Competent users have a sandbox where they can test a patch without affecting production.

        Two weeks later the "highly tested/officially sanctioned" version of the patch would be distributed as an automatic update.

  2. Chris Harden

    El Reg - Please please do find out what they patched

    The bigger issue here is that ScriptResource.axd can read ANY file from the file system (it's like a SQL injection on crack), as this is a patch I can't find out from the .NET source code, and Microsoft are being quite silent on the issue - could you find out please whether this fix is just to the encryption weakness or if it closes the rather rediculous ability for ScriptResource to pull any file it chooses off of the file system.

    There is a pint in it for ya,



    1. Martin Marv

      Why not download the patch to find out?

      Use Reflector to check the current code, download the patch and compare.

      If it's still an issue, then put your own wrapper around the ScriptResource functionality that will only return specific file-types...

      1. Chris Harden


        Don't need it for the base Framework, but of course, I could reflect the patch - thanks man good call.

        I slapped an semi-patch idea over here: - I'd prefer just to shut down the feature that allows it to read the file system completely.

        To be hoenst though, it would just be better if MS fixed the issue themselves, save hacking something over the top of it.

  3. MaaWaa


    ok, im fairly sure this issue was made public at a blackhat security conference (without informing microsoft) on Fri 17th, work arounds and alternative protection was provided by MS on 20th and a full patch by the 28th,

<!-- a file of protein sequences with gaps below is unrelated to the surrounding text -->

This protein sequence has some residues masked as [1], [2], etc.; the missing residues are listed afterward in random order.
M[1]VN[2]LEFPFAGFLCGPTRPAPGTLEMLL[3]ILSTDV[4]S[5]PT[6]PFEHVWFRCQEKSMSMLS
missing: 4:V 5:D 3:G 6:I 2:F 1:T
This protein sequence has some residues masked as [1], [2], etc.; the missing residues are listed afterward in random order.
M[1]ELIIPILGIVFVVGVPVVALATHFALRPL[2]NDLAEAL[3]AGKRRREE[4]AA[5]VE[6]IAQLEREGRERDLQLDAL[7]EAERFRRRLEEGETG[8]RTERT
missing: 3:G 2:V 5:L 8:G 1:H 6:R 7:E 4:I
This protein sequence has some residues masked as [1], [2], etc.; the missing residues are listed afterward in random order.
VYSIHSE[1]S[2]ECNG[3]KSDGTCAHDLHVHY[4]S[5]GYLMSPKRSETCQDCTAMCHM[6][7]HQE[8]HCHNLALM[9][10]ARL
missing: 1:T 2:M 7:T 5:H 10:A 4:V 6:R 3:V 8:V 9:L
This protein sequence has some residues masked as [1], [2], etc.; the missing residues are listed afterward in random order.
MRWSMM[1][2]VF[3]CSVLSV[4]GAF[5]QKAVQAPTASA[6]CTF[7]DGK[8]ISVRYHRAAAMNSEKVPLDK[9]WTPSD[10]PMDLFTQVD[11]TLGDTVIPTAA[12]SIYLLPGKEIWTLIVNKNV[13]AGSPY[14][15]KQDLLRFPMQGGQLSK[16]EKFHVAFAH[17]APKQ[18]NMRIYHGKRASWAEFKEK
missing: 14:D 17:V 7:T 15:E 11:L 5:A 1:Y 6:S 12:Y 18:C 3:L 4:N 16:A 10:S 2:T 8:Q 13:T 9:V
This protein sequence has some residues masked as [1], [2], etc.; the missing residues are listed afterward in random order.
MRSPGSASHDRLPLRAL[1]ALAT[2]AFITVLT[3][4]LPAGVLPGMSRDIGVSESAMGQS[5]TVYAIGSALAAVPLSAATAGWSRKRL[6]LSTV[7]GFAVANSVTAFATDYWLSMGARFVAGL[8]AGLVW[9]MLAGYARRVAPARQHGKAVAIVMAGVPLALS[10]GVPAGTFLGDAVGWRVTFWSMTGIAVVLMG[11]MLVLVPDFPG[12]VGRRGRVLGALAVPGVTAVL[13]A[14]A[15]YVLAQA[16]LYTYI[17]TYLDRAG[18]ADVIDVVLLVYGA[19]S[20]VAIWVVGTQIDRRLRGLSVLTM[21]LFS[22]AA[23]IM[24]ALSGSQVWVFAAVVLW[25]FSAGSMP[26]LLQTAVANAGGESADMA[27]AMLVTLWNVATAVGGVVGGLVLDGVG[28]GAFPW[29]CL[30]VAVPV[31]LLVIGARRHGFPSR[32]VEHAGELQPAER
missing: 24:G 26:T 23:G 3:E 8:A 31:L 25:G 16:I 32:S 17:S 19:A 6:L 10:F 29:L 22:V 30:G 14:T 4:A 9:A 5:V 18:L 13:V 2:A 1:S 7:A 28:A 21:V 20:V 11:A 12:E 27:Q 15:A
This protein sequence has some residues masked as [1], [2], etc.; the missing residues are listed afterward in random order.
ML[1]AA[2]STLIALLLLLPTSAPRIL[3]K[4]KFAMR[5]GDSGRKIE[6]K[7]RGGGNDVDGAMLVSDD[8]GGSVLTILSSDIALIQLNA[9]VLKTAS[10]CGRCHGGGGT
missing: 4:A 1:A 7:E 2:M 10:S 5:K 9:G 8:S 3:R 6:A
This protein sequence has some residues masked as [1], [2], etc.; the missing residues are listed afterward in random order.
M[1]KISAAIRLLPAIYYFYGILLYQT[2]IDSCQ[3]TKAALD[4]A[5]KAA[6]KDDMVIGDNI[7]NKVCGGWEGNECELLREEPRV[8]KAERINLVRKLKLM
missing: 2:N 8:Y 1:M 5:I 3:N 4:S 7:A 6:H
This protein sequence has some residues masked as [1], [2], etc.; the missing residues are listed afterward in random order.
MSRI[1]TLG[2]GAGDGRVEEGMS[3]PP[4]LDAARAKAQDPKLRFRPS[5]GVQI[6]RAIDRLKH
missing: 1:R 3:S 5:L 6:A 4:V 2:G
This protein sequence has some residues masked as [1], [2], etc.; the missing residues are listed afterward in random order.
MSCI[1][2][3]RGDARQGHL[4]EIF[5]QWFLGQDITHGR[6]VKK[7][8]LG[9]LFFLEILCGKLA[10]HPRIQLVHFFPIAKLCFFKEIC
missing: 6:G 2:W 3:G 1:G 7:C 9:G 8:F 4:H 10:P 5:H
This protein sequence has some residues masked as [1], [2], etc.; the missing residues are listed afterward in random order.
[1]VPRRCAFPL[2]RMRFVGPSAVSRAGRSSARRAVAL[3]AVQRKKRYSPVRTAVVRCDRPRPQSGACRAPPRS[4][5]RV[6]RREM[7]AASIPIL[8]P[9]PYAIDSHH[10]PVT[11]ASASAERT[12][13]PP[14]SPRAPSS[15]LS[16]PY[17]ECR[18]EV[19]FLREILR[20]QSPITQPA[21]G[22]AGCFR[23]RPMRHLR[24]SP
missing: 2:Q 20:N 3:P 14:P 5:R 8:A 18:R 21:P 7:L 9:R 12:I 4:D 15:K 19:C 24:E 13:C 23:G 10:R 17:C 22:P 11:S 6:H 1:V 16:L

i think they handled it superbly for once

  4. Neal 5


    Head/Arse is all.

    1. Anonymous Coward

      What A Qualified Response

      I know that quite a few careers depend on MS, so I should expect some flaming. Still, Adobe, MS and Oracle display a truely soviet-style-bureaucratic behaviour when it comes to patching. And their developers are badly trained in security subjects.

      I would expect every MS developer attend a two-week seminar on crypto and security subjects. They should know what a symmetric cipher, a public-key cipher, a strong hash, buffer overflows, SQL injections, message authentication, security/lackof of stream ciphers, weak random numbers& session hijacking are. Apparently other stuff is more important to MS management. Like pushing out new features which will drive sales ($$$!) as quickly as possible.

      Most developers are lazy bastards who don't educate themselves. So management has to drag them into trainings. Apparently MS doesn't manage. Linux and BSD do. Without centralized management.

  5. Anonymous Hero

    Nothing to do with .NET's cryptographic strength...

    "The vulnerability stems from a cryptographic weakness, specifically involving improper error handling during encryption padding verification.".

    I wish the IT press would get it's facts straight instead of bandying around sensationalist crap like this .

    This has nothing to do with a cryptographic weakness, this is about ASP.NET revealing too much useful information when a CryptographicException is thrown.